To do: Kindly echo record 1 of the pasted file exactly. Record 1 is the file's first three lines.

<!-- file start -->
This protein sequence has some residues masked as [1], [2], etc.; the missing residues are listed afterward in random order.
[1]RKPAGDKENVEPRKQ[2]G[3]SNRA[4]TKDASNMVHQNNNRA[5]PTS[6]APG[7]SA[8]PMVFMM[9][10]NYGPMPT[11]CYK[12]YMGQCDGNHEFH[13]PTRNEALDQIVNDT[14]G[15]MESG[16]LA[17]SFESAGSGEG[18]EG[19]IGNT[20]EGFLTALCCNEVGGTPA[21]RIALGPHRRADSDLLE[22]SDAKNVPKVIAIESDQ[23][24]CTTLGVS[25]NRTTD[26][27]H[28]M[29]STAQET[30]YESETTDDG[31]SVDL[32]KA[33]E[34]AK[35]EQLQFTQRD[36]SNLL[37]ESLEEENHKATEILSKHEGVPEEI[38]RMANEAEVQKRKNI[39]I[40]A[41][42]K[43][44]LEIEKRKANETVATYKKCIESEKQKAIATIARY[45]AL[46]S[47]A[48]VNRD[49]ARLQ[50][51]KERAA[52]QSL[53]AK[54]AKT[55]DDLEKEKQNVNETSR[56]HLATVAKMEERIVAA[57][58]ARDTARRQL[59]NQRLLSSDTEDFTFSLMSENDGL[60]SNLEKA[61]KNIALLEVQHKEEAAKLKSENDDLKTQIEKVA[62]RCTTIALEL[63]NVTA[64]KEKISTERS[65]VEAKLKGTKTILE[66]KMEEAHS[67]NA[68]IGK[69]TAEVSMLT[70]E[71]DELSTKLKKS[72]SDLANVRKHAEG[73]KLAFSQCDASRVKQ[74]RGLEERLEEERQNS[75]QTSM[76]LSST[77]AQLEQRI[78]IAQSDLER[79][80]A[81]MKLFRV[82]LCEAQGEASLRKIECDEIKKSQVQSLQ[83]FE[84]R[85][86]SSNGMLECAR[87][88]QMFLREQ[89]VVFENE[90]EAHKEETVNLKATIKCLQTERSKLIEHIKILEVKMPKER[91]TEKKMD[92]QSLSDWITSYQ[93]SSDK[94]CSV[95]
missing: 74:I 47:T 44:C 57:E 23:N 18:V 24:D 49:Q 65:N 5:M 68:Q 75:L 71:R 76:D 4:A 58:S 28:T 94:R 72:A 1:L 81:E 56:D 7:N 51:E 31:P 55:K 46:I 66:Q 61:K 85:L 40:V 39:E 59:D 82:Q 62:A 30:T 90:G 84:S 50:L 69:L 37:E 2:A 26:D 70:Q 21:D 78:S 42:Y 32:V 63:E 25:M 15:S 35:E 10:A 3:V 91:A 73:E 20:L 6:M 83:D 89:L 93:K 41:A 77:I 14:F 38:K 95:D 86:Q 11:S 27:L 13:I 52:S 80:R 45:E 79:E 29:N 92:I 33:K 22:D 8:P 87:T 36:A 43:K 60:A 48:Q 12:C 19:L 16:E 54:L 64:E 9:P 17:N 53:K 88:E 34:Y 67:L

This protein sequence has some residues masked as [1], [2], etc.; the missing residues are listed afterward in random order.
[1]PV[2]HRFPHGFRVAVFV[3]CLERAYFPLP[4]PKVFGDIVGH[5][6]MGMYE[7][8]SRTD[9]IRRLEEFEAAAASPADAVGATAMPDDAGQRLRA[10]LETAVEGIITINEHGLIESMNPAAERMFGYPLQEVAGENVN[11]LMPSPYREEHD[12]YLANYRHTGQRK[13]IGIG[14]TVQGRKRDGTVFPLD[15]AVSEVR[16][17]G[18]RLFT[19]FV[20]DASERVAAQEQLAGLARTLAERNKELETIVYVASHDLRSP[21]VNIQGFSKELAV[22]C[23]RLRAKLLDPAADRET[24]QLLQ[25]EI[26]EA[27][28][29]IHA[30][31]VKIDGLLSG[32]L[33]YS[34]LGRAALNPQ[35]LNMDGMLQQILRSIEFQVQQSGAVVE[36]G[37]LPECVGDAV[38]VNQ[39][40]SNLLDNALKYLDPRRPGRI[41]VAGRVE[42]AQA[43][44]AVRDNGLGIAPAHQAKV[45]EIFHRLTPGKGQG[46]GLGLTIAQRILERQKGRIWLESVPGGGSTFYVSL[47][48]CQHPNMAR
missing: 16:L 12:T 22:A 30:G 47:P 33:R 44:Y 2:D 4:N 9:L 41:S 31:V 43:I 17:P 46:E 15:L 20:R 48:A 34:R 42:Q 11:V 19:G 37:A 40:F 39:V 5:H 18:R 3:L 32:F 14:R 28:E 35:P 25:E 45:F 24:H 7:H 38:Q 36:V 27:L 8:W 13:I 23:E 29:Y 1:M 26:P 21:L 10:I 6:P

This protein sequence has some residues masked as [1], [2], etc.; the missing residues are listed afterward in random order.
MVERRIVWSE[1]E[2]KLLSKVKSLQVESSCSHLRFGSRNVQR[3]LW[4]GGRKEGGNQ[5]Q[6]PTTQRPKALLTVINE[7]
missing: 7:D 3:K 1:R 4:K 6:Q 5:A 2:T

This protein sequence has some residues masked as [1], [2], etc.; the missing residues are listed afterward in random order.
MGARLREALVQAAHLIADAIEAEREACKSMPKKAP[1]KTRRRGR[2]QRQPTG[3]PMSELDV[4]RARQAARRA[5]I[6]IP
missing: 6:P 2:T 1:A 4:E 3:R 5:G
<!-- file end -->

This protein sequence has some residues masked as [1], [2], etc.; the missing residues are listed afterward in random order.
[1]RKPAGDKENVEPRKQ[2]G[3]SNRA[4]TKDASNMVHQNNNRA[5]PTS[6]APG[7]SA[8]PMVFMM[9][10]NYGPMPT[11]CYK[12]YMGQCDGNHEFH[13]PTRNEALDQIVNDT[14]G[15]MESG[16]LA[17]SFESAGSGEG[18]EG[19]IGNT[20]EGFLTALCCNEVGGTPA[21]RIALGPHRRADSDLLE[22]SDAKNVPKVIAIESDQ[23][24]CTTLGVS[25]NRTTD[26][27]H[28]M[29]STAQET[30]YESETTDDG[31]SVDL[32]KA[33]E[34]AK[35]EQLQFTQRD[36]SNLL[37]ESLEEENHKATEILSKHEGVPEEI[38]RMANEAEVQKRKNI[39]I[40]A[41][42]K[43][44]LEIEKRKANETVATYKKCIESEKQKAIATIARY[45]AL[46]S[47]A[48]VNRD[49]ARLQ[50][51]KERAA[52]QSL[53]AK[54]AKT[55]DDLEKEKQNVNETSR[56]HLATVAKMEERIVAA[57][58]ARDTARRQL[59]NQRLLSSDTEDFTFSLMSENDGL[60]SNLEKA[61]KNIALLEVQHKEEAAKLKSENDDLKTQIEKVA[62]RCTTIALEL[63]NVTA[64]KEKISTERS[65]VEAKLKGTKTILE[66]KMEEAHS[67]NA[68]IGK[69]TAEVSMLT[70]E[71]DELSTKLKKS[72]SDLANVRKHAEG[73]KLAFSQCDASRVKQ[74]RGLEERLEEERQNS[75]QTSM[76]LSST[77]AQLEQRI[78]IAQSDLER[79][80]A[81]MKLFRV[82]LCEAQGEASLRKIECDEIKKSQVQSLQ[83]FE[84]R[85][86]SSNGMLECAR[87][88]QMFLREQ[89]VVFENE[90]EAHKEETVNLKATIKCLQTERSKLIEHIKILEVKMPKER[91]TEKKMD[92]QSLSDWITSYQ[93]SSDK[94]CSV[95]
missing: 74:I 47:T 44:C 57:E 23:N 18:V 24:D 49:Q 65:N 5:M 68:Q 75:L 71:R 76:D 4:A 58:S 28:T 94:R 72:A 1:L 81:E 56:D 7:N 51:E 31:P 55:K 46:I 66:Q 61:K 85:L 40:V 39:E 59:D 82:Q 62:A 30:T 90:G 84:S 50:L 69:L 37:E 2:A 26:D 70:Q 21:D 78:S 42:Y 32:V 63:E 25:M 15:S 35:E 10:A 3:V 91:A 73:E 20:L 6:M 83:D 89:L 93:K 41:A 77:I 14:F 38:K 95:D 86:Q 11:S 27:L 13:I 52:S 80:R 45:E 79:E 29:N 92:I 33:K 22:D 8:P 87:T 36:A 43:K 60:A 48:Q 12:C 19:L 16:E 54:L 64:E 9:P 17:N 53:K 88:E 34:Y 67:L